WASHINGTON — Transportation advocates told members of Congress on Wednesday that a healthy tax-exempt bond market, an expansion of the use of private-activity bonds, and the reinstatement of Build America Bonds would help finance much-needed infrastructure improvements.

A Morgan Stanley managing director and the president and chief executive of the American Road and Transportation Builders Association, pushed for bond financing at a hearing held by the Senate Committee on Commerce, Science, and Transportation.

Their calls come as some lawmakers have remained opposed to BABs and have urged that all new munis be taxable as part of tax reform initiatives.

J. Perry Offutt, who heads infrastructure investment banking for the Americas for Morgan Stanley, submitted written testimony to the committee that said while his firm estimates more than $300 billion of private capital has been raised to invest in infrastructure, the funding needs are greater and tax-exempt financing should be in the mix of available options. Private capital needs to be leveraged with public capital from federal, state, or local governments, he said.

The American Society of Civil Engineers reported in 2009 that $2.2 trillion would be needed over the next five years to raise the nation’s infrastructure from a “poor” to a “good” rating, Offutt said. Of that amount, $930 billion would have to be spent on bridges and roads alone, he added.

“Unfortunately, the current proposed infrastructure initiatives do not address the magnitude or the immediate urgency of this problem,” he wrote in his testimony.

“In order for the nation to finance such a wide range of projects, sponsors need to have access to a large variety of public and/or private financing alternatives,” Offutt wrote.

“Therefore, I personally see the benefits of providing a greater number of grants and low-cost loans … as well as taking steps to promote competitive capital market alternatives” such as maintaining “a healthy tax-exempt bond market,” he said. “In many cases, public capital from federal state and/or local sources can be leveraged with additional capital from the private sector.”

Offutt said the federal government should develop a long-term plan for the development and maintenance of the country’s infrastructure that includes creation of a national infrastructure bank. Other countries such as the U.K. have done this, he said. Projects also can be financed through public-private partnerships, but they must be commercially and financially viable and have political support through completion, he said.

T. Peter Ruane, president and CEO of the American Road and Transportation Builders Association, called for an expansion of the private-activity bond program, as well as reinstatement of the BAB program.

He also called for an expansion of the Transportation Infrastructure Finance and Innovation Act program, which provides loans and other federal credit assistance to projects.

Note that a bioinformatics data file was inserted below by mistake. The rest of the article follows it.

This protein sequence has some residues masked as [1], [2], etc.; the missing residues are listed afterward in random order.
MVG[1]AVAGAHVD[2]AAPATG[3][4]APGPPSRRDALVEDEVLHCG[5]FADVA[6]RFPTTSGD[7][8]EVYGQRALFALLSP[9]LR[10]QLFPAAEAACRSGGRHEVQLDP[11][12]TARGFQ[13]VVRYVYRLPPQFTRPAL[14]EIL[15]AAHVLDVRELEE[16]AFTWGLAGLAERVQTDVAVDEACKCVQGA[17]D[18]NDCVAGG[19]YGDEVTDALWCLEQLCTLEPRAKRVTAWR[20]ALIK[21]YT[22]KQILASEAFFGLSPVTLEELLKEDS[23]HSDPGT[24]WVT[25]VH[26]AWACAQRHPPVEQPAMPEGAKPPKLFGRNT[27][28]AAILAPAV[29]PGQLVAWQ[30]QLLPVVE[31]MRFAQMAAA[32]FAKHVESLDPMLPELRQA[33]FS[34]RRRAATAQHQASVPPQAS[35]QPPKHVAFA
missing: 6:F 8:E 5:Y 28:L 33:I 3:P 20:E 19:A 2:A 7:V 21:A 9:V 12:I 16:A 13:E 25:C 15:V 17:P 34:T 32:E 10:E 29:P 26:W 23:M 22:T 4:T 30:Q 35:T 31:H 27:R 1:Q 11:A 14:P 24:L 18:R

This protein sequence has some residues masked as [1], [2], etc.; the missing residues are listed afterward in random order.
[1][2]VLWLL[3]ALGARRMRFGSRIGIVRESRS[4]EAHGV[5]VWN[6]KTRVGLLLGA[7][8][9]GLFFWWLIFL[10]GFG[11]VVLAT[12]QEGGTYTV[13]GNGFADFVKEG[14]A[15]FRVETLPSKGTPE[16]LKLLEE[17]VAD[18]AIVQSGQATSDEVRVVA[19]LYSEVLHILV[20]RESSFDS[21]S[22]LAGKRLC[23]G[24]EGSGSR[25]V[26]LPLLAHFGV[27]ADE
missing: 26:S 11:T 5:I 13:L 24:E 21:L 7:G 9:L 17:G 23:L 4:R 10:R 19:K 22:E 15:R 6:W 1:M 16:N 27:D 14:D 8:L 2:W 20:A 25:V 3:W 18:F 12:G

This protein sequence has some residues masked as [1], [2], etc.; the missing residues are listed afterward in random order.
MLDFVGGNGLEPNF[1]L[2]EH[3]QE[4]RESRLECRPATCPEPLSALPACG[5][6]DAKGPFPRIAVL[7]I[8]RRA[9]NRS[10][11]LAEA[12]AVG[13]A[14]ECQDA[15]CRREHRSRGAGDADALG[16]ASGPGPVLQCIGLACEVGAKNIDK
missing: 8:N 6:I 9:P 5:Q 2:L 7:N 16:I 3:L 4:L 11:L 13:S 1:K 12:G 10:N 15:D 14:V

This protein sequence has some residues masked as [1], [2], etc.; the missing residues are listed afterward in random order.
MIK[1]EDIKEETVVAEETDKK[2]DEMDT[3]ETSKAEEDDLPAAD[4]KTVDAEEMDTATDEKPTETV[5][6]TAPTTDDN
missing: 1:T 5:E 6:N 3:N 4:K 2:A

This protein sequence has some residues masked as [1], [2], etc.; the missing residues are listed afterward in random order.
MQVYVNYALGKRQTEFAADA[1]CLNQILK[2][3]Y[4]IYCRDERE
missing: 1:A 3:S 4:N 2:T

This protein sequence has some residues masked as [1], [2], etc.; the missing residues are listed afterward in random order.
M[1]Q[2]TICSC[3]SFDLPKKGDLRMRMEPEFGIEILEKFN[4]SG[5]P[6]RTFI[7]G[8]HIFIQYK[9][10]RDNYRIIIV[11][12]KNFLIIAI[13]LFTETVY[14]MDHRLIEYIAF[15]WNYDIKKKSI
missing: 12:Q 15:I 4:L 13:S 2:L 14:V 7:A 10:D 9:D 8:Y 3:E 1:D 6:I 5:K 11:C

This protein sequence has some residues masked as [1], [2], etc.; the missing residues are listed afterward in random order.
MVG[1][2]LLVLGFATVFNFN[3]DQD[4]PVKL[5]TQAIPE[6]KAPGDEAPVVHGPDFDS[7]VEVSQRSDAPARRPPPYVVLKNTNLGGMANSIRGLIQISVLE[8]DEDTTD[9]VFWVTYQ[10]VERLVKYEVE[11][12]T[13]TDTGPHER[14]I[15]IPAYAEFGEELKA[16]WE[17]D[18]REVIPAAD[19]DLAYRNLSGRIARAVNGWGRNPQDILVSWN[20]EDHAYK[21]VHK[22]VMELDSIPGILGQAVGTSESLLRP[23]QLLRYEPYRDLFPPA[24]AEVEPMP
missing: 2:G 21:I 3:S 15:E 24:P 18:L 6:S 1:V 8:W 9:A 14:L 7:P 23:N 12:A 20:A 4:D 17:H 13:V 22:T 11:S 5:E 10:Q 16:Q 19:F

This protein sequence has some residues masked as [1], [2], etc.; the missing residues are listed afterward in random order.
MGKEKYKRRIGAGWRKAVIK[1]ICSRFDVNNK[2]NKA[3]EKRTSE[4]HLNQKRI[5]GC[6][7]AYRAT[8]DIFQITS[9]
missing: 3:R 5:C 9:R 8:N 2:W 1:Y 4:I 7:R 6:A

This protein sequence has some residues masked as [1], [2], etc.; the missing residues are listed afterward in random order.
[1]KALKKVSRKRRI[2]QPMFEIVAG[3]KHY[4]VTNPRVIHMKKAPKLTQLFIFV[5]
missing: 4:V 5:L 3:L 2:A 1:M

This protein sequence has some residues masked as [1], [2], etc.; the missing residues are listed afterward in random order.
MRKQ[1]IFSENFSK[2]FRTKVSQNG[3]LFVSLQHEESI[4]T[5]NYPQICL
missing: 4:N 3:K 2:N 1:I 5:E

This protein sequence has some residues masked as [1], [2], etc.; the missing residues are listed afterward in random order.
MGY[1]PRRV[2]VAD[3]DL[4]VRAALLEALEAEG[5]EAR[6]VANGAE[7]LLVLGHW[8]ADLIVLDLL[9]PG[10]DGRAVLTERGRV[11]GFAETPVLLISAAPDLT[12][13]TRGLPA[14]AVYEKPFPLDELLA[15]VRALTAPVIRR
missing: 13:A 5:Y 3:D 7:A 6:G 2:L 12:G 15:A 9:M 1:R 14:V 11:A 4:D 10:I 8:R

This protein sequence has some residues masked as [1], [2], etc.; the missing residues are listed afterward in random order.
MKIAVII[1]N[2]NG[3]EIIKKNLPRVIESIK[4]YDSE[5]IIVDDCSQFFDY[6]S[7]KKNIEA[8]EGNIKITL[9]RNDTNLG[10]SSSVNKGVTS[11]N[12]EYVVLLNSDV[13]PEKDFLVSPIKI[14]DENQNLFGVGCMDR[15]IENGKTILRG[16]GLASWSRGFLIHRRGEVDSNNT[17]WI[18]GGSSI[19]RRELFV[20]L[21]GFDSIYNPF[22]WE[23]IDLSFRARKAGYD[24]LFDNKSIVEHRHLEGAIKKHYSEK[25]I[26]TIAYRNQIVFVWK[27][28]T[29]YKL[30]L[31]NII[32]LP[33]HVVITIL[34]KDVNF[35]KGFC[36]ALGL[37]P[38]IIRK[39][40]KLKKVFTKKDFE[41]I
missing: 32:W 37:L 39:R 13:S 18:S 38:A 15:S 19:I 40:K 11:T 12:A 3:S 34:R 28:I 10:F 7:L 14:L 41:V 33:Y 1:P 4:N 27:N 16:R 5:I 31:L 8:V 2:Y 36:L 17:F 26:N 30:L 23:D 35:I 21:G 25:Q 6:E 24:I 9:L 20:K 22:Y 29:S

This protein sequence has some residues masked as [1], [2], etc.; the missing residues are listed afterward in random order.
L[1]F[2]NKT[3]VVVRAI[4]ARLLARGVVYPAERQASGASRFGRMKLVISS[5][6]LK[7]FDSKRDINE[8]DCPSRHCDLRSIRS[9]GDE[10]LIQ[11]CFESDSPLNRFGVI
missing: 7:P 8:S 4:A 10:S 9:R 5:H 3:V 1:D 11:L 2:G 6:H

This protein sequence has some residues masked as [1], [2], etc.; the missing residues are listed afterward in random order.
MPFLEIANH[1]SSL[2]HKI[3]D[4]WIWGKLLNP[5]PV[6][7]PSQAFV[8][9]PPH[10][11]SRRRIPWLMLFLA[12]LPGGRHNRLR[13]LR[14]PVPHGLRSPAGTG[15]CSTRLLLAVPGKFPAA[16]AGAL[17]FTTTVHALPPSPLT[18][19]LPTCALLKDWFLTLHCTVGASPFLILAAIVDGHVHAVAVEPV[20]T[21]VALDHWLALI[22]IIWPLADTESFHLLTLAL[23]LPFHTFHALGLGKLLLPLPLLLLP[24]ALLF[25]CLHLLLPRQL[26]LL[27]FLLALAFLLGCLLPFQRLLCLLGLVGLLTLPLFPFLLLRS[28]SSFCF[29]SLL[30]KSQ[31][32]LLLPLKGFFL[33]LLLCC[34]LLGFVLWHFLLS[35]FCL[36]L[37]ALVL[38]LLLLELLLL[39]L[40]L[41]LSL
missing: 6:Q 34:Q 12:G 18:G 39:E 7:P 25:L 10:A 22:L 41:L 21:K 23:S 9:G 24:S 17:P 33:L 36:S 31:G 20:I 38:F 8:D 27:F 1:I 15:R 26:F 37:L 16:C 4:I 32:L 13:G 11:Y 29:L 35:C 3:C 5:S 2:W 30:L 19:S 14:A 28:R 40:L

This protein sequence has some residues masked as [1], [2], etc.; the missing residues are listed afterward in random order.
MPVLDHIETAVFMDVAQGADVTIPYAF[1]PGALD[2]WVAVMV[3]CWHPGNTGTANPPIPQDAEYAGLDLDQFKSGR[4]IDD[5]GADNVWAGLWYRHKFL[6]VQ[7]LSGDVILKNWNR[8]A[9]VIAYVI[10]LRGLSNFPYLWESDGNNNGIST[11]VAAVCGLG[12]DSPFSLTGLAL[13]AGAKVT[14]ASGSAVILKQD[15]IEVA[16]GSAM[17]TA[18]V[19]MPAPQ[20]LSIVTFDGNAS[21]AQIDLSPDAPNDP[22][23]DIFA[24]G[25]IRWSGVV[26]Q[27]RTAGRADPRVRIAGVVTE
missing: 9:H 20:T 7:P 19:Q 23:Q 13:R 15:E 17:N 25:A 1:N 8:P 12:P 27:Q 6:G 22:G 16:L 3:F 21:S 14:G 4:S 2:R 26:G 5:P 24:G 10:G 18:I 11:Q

Polly Trottenberg, the Department of Transportation’s assistant secretary for transportation policy, wrote about the importance of private activity bonds in her testimony. She told the lawmakers that the participants of one ongoing transportation project estimate PABs could save close to 7% of the project’s cost. She did not identify the project.

But she wrote that PABs are now being incorporated into the financing plans of several major P3s.

“To date, the DOT has approved almost $6 billion of PAB allocations for eight projects, of which over $2 billion have been issued for five projects,” Trottenberg wrote. “Increasingly, PABs and TIFIA credit assistance are being used together to support multibillion-dollar projects.”

She cited the I-635 Managed Lanes Project, which will relieve congestion north of Dallas of 13 miles of Interstate highway, as an example. The project, which estimated to cost $2.6 billion is being developed by a P3. The U.S. DOT provided an $850 million for the project and authorized $606 million in PABs for it, she wrote.

The TIFIA program is “one of the department’s most important and successful programs for facilitating private investment,” Trottenberg told the lawmakers.

Despite Ruane’s pleas for BABs, most Republicans have remained opposed to them, contending they mostly provide lucrative fees for underwriters and encourage muni issuers with lower credit ratings to sell more bonds for higher subsidy payments.

BABs, which were created and issued during 2009 and 2010 under the American Resource Recovery Act, are taxable and the Treasury provides issuers with subsidy payments equal to 35% of their interest costs. President Obama has proposed permanently reinstating BABs with a 28% subsidy rate.

Sen. Ron Wyden, D-Ore., has proposed tax reform legislation that would make all new munis taxable, tax-credit bonds. And two high-level commissions have produced reports on reducing the deficit that recommended making new munis taxable. One would make all new munis taxable, the other would make all new private-activity bonds taxable.

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